With the development of new technologies — particularly the smartphone — the working hours of the employed are even encroaching on their leisure time and personal lives, escalating stress and burnout without increasing productivity. Artists, whose activities are perceived, often with envy, as free and little constrained by routine, are also facing these changes. Not only do the demands of being visible in a competitive world require knowing how to manage one’s activities like a business, in terms of organization and communication, but most artists often also face the reality of taking jobs in order to “make ends meet.” In their art practices, some artists are increasingly implicating themselves in the reality of the working world. They sometimes even intervene directly by becoming employers in order to better highlight its aberrations or attempt to generate unproductive time. In this, they are anticipating a world without work, in which freed time would allow for the creation of individual and collective projects, and thus helping to redefine “work” as something no longer determined by the earning of wages.3 3 - This is compatible with accelerationist theories. See Nick Srnicek and Alex Williams, Inventing the Future: Postcapitalism and a World Without Work (Brooklyn: Verso Books, 2016).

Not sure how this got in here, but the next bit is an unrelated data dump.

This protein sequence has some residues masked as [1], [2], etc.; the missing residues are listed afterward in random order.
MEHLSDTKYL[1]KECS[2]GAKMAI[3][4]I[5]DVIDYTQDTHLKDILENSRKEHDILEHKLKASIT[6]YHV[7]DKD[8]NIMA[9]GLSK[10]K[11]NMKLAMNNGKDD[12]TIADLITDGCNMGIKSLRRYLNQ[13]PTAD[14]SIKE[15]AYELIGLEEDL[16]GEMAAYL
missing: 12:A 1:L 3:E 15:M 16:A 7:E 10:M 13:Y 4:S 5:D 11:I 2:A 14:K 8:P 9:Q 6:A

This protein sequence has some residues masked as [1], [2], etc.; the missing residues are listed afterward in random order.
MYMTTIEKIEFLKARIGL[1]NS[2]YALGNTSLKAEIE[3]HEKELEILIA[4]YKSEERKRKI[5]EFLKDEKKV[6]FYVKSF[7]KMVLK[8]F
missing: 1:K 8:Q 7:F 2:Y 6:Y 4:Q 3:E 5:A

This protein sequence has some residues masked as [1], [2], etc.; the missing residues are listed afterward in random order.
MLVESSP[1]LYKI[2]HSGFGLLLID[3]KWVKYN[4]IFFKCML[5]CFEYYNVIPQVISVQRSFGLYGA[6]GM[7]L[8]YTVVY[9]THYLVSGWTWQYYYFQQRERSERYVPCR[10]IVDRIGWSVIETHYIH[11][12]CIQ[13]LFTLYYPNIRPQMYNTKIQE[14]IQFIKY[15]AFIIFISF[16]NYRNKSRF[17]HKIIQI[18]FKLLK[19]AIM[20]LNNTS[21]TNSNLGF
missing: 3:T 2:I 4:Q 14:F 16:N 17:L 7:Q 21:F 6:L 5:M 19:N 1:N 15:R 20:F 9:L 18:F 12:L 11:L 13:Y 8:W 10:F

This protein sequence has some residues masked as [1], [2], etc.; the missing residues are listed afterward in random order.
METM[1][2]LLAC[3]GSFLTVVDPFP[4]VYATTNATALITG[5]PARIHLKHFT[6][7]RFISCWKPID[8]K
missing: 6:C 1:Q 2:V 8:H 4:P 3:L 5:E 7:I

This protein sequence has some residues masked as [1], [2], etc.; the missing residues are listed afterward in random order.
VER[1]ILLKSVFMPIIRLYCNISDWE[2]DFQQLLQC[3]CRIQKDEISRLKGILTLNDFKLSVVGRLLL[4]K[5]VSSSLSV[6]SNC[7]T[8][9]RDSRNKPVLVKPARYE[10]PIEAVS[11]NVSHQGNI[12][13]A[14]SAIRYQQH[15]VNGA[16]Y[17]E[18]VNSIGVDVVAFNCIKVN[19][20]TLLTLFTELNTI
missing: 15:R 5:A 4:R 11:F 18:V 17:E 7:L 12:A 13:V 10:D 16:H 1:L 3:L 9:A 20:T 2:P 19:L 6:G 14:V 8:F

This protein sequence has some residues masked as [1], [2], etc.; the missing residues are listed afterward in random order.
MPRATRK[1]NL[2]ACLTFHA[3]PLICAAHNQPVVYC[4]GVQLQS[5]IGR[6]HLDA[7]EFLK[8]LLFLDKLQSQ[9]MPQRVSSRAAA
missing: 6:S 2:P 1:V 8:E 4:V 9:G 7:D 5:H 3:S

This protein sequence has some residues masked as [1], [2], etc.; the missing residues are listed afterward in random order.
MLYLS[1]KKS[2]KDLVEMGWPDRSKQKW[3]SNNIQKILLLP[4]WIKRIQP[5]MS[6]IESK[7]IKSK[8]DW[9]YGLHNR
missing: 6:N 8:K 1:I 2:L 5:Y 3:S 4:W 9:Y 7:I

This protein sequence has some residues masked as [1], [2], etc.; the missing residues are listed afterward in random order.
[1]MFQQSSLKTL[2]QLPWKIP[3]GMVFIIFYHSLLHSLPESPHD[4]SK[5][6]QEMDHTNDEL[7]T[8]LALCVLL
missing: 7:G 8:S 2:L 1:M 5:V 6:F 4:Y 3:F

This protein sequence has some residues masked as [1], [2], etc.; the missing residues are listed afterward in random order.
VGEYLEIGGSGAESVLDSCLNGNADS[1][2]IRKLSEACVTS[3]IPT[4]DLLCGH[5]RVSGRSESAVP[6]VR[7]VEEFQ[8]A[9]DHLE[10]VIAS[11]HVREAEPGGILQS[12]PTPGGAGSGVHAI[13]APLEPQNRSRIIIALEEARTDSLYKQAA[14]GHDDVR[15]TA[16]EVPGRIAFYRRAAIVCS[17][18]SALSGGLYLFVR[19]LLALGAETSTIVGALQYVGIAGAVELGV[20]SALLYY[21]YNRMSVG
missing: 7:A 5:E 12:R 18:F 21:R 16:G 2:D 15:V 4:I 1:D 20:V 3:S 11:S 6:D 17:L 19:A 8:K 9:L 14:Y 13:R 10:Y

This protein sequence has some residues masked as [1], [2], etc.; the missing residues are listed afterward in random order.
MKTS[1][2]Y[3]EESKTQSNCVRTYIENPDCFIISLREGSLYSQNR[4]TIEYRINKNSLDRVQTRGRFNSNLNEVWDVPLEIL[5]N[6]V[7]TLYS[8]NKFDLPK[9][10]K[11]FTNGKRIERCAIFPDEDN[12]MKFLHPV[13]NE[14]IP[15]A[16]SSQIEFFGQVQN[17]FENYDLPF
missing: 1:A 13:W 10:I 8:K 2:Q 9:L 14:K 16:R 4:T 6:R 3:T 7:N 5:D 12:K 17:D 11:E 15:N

This article also appears in the issue 94 - LabourDiscover